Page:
“Many trade and economic experts now say that President Trump has catapulted the United States into a full fledge trade war with China and a host of other major U.S. trading partners – and they see no sign of it ending soon. While there is no formal definition of what constitutes a trade war, the escalating exchange of trade barriers, including the imposition of some very high tariffs, between the U.S. and its major trading partners has reached a point where experts are predicting negative impacts on investment decisions, economic growth and, importantly, in terms of multinational companies’ global supply chain operations.

So what are global supply chain professionals doing now besides many of them losing sleep over these recent events? Some may be regretting that they did not have the opportunity to take OPRE 6382.OW1 – Import and Export Trade Compliance –  a new course UTD is offering. You, however, still have a chance to register for this very timely course in order to ensure you are well prepared to understand the issues involved, the ramifications for global supply chains and to provide in real time value-added solutions to multinational companies.”

About Professor Divin:


Diane Divin has been the President and owner of Divin Consulting since 2016, and focuses on small to medium size businesses.  Prior to this, she was the Manager of Global Import/Export for the Mary Kay Corporation for 22 years.   She structured Mary Kay Inc.’s global Import/Export compliance programs; designed the Import/Export training and audit procedures; initiated and managed implementation of international trade software systems; and managed the global Import/Export team.

The Import/Export team oversees all imports/exports globally, from raw materials/ingredients to finished goods and from cosmetics to equipment and technology, between 40+ countries.  Her team oversaw compliance with:

  1. corporate global IT international data centers,
  2. contract manufacturing across the globe, including the movement of chemicals, ingredients and packaging and controlled equipment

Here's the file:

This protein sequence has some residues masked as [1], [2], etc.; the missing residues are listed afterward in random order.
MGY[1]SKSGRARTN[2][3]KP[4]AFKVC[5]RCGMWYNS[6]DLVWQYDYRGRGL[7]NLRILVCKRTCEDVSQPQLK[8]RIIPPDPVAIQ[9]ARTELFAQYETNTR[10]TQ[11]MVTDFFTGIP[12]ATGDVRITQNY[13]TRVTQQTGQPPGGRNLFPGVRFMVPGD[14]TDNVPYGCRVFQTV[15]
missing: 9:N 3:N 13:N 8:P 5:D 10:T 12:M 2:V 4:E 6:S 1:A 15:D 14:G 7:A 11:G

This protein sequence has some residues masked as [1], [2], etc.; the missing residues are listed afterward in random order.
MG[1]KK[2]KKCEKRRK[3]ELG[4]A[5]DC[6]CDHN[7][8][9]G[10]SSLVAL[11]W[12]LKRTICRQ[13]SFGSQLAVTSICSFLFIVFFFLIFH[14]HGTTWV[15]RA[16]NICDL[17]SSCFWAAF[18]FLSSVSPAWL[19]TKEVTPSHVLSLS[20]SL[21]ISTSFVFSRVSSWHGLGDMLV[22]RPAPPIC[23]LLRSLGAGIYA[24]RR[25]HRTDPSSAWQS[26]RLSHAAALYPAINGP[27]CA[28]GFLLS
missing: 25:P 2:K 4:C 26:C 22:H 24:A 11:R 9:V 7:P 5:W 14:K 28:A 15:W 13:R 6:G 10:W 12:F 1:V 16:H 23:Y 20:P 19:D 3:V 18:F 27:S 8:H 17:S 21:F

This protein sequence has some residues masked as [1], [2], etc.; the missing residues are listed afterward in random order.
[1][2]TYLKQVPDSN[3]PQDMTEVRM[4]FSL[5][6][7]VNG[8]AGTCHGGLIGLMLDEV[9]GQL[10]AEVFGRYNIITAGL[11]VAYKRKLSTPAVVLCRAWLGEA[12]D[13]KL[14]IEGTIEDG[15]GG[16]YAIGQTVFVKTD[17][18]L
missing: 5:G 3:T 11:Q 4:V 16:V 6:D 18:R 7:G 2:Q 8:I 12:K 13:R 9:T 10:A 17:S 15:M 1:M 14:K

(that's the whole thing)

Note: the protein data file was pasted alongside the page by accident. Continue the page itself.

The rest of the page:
3. 37 subsidiaries and distributorships

She served on teams tasked with the opening of Mary Kay subsidiaries and the utilization of packaging and manufacturing in foreign countries.  She researched international trade software systems, the selection, and created the ROI’s. Her team launched 5 systems during her management there.  In 2012, she served, along with her Government Relations Vice Presidents, on the team that presented data and solutions to the Trans Pacific Partnership FTA team from 9 countries for their negotiations in Dallas, TX, USA.

About Professor Vicario:

Mr. Vicario is an international trade regulation attorney with extensive experience in industry and private law practice.  In his capacity as Senior Counsel International Trade Regulation at Texas Instrument (TI) for over 25 years, Mr. Vicario advised the company on a variety of trade issues and the development of corporate strategies for international competition, with special emphasis on export and import regulatory issues.  Mr. Vicario also served as the Secretary and legal counsel to the TI Ethics and Compliance Committee and was a member of TI’s Corporate Compliance Committee. Mr. Vicario graduated from the University of Virginia in 1975 with a B.A., with distinction, in Foreign Affairs.  Mr. Vicario received his J.D., cum laude, from the Georgetown University Law Center in 1978.

If you are interested in taking this course, please register soon before seats are filled.

For questions about eLearning, please contact us at